4 pieces black Mohair and Silk figured Net ,
Cotton. Worsted, Cashmere, Merino, and Lambswool
Hosiery, of all sizes and qualities
3 daoen Victoria Skirts, 3 do low-priced do
2 do Ladies' very superior long white Kid Gloves, linbt-
ton half way up
3 dcxen dark Broche Shawls
3 do figured Satin do
2 cartoons of very rich Fall Ribands
I do French Needleworked Collars
22 pieces French and English Merinoes
14 do black, blue, invisible green and mixed Cloths
34 do Casainets, from 50 to*1 50
12 do fancy Cassimeres
20 do Valenti%, Merino and Silk Vestings
3 dozen Men's Silk Shirts
4 do do Merino Draws, ribbed and plain
I do do Shaker do
30 do Men's and Boys' Silk and Chene Pocket Hdkfa
8 do Gentlemen's Scarfs and Cravats
6 do Gum Elastic Suspenders, various makes
1 case Silk Umbrellas
1 do Worsted and Cloth Table Covers
24 pieces Flannels, of every quality and cheap
6 do colored do
18 do Cotton Checks
28 do Penitentiary Plaids, 3 bales Bed Ticks
24 pieces brown and bleached Canton Flannels
40 do low priced and medium bleached Shirting
I case very superior do
30 pieces super 3-4, 4-4, 5-4, 6-4, and 12-4 brown Sheeting
and Shirting
60 pieces low-priced Prints
10 do heavy Twilled Cotton Bagging
12 do brown and bleached Russia Sheeting
6 do 10-4 and 12-4 Barnaly do
3 do do do Irish do fine
30 do fine and super Irish Linens
6 do Table Diapers, all widths
7 do Furniture Dimity, different qualities
30 do Russia Diaper
12 do Birdseye do
13 do plaid and plain Linseys
12 do Heavy Cloths, for farm hands
2 do Pilot Cloth
6 do heavy and fine Tickleoburg
4 bales Cotton Bats
30 pieces Crash
20 dozen Cotton Wadding
30 pairs Rose and Whitney Blankets
4 bales Servants' do very heavy
3 pieces figured arid plain Floor Cloths
24 do fine and super Ingrain Carpets, all new patterns,
and cheap
12 pieces 4 4, 3-4 and 5-8 Venetian Carpets
2 do 4-4 and 3 4 rich do
30 Tufted and Patent Rugs
8 pieces 8 4 and 4-4 Floor Oil Cloths
2 do 4-4 Rag Carpets
LAWRENCE MaMORTON.-
sept 23-eod6tt Oe-.Btown.
t III: .sill -. K I RIl-.1 having determined to emigrate
thias fall, is destroun of selling, at private sale, uie uie -, r.
I tnd on which he now resides, tying about five miles west of
Nottinghlam, adjoining the land of Walter B. C. Worthington.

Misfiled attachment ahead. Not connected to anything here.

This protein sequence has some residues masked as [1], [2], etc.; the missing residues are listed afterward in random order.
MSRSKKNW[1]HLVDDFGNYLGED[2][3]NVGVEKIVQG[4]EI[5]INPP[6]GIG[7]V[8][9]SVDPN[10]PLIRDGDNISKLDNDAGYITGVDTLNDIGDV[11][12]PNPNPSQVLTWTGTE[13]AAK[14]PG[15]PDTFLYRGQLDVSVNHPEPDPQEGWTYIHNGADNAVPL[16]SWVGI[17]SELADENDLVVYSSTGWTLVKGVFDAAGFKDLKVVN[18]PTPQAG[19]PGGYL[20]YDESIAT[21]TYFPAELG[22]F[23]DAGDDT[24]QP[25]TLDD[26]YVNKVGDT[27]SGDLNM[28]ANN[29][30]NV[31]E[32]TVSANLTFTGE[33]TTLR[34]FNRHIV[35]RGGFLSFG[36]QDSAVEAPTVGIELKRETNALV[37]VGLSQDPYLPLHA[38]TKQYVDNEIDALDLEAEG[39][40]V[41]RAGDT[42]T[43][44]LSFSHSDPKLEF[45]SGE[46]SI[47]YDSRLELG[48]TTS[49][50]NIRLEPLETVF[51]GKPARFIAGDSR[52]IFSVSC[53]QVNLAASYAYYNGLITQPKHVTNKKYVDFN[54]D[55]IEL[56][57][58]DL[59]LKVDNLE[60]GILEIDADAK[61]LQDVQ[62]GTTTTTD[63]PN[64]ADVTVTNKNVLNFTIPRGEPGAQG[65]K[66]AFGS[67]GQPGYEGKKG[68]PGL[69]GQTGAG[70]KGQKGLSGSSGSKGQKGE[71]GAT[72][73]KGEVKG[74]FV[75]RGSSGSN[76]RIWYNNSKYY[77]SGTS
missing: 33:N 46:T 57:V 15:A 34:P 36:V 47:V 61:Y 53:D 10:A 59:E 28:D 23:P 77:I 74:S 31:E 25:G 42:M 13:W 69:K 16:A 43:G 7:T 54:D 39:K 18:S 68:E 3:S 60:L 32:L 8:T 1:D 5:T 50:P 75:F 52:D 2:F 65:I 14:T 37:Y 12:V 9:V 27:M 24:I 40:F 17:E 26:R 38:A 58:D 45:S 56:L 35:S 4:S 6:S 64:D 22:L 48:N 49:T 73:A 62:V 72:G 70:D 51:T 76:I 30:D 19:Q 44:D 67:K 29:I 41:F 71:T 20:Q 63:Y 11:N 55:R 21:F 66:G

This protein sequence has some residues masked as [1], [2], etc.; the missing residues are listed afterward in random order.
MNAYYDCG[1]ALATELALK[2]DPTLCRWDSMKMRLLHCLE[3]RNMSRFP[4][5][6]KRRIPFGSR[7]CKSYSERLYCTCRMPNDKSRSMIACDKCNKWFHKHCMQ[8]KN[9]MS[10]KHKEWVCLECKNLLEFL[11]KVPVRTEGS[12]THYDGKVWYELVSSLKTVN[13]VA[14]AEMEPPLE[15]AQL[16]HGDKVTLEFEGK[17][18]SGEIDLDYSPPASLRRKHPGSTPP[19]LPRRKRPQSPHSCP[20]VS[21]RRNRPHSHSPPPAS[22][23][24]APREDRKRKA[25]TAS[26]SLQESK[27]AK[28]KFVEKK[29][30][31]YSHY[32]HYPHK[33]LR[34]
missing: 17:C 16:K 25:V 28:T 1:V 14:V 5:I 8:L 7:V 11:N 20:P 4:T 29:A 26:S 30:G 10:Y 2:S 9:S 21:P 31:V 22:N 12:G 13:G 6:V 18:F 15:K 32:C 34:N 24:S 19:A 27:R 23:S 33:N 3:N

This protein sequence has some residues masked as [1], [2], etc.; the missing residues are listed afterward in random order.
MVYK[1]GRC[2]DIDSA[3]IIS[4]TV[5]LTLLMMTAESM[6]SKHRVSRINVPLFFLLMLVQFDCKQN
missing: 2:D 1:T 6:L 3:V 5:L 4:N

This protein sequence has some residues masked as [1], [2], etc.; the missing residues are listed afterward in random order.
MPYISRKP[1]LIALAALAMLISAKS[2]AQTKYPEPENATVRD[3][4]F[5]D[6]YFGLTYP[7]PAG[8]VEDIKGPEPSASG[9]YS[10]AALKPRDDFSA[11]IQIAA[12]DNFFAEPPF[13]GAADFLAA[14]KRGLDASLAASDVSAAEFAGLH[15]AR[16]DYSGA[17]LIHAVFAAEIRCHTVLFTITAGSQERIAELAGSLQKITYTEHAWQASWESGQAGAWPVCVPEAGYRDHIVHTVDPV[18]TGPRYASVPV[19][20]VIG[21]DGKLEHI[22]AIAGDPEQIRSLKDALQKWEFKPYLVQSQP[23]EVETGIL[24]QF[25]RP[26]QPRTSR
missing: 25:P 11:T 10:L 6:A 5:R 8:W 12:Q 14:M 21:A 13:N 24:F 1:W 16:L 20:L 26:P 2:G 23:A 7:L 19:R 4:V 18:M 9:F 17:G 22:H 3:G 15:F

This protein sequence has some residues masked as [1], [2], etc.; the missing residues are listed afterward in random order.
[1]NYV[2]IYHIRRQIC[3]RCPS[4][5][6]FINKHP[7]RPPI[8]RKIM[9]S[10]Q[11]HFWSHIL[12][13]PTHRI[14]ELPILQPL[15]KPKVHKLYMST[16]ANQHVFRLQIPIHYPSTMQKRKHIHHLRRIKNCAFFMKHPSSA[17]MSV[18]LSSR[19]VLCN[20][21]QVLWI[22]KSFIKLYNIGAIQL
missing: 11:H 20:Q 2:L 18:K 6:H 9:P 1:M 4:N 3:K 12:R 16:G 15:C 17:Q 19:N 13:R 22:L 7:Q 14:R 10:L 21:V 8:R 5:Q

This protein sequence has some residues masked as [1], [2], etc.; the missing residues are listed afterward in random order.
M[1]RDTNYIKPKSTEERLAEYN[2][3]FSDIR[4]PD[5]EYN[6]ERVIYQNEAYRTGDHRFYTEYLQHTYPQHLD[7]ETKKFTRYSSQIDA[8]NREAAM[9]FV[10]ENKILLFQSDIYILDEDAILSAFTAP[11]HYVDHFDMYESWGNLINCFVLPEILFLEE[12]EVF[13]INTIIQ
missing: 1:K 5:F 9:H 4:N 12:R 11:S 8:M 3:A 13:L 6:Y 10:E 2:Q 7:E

Thiis tract contains about 30( acres (501 aces detached, which
i, well timbered in oak) of a quality surpassed by nonrie for the
productionn of the finest quality of tobacco, and well adapted to
clover and plaster, which has been thoroughly proved. There are
uoon the premises two tobacco houses, a comfortable dwelling-
!imsue, with all oilther necessary out-hreuses. This land has also a
fine growth of young chestnut
The location of this land, in point of near access to the Patux- .
eat river, a great part a flue loamy clay bottom soil and healthy
situation, is surpassed by none in the county.
The title indisputable ; the terms will be accommodating to suit
thie purchaser, and possession given this fall.
sept 9-ep3t S. H11. TOWNSHEND.
11 If a sale nf time above property should itnot be ef-
fected before thefirst Thursday in October (7th) it will thek be
otf. red at public auction, upon tne premise-. At the same time
will be offered for sale, the crop of Toliacco and Corn ; also, the
tock of Furniture anti Plantation Utensils.
The terms, which will be liberal, will be made known at time
'f sale. Persons wishing to view the property will be shown it
ut any time previous to thie day of sale, iy the subscriber.
sept 23--eots S. H TOWNSHEND.
t)p NIt' -,I% ., will be received at the T, tl. f..f l.c B. &
%% f '1 .-intil thi e let of October in,,v in r i n.. r, a
culvert across the Piney Branch on the said turnpike nriad. Tile
culvert to be 22 feet long, 6 wide, by 8 feet high, in the clear. The
abutment walls to be of s.one, 2 feet 6 inches thick. The arch to
be of the best hard brick, 9 inches thick. The whole of the ma-
sonry to be laid in the beat of lime and sand mortars, and done in
a workmanlike manner.
The proposals will state the price of the arch per running foot,
and the atone now on the site of the culvert to be charged to the
contractor at thie rate he will pay for the balance hlie may want.
seFt24-3teo
"IHHIS IS TO GIVE NOTICE that the subscriber
hias obtained from the Orphans' Court of Washington
county, in the District of Columbia, letters of administration, with
the will annexed, on the personal estate ofJohn A. Wilson, late
o< Washington county,deceased. All persons having claims against
tine deceased are hereby warned ta exhibit tile same, with the
vouchers thereof, to the subscriber on or before the 21st day of
September, 1842; they may otherwise by law be excluded from
ilt benefit of said estate.
Given tarsser my hand this 21st dayofepteiber, 1841.,
SAMUEL BURCHE,
sept 23-w3t Administrator, with the will annexed.
EFI'IERSON MEDICAL CtiLLEGE OF PIl-
ti IEADELPIlIA.-TThe regular Course of Lectures will
commence on the first Monday of November.
Robley Duuiglison, M. D., Professor of Insetitutes of Medicine
and Medical Jurisprudence.
Robert M. Huston, M. D., Profeesor of Materia Medica and
General Therapeut;cs.
Joseph Pancoast, M. D., Professor of Genera!, Descriptive, and
Surgical Anatromy.
John K. Mitobell, M. D., Professor of Practice of Medicine.
Thomas D. Mutter, M. 1)., Professor ofthe Institutes and Prac-
tice of Surgery.
('hbrles D. Meigs, M. D., Professor of Obstetrics and Diseases
of Women and Claildren.
Franklin Bacle, M. D., Professor of Chemistry.
On and after the first day of October the Dissecting Room will
h,- open, and the Professor of Anatomy will give his personal at-
tendance thereto; and during the session Clinical Lectures on
Medicine and Surgery will he given regularly at the Philadelphia
H spital by Professors Dunilison and Pancoaest.
H. M. HUSTON, M.D., Dean cf the Faculty,
sept 23-2awtOct25 No. I, Girard Street.
MEDICAID COLLEGE, Richamond, Va.
rjlHE next winter term of lectures in this Institution will com-
UL. mence on the first Monday in November, and continue un-
til the last week in February.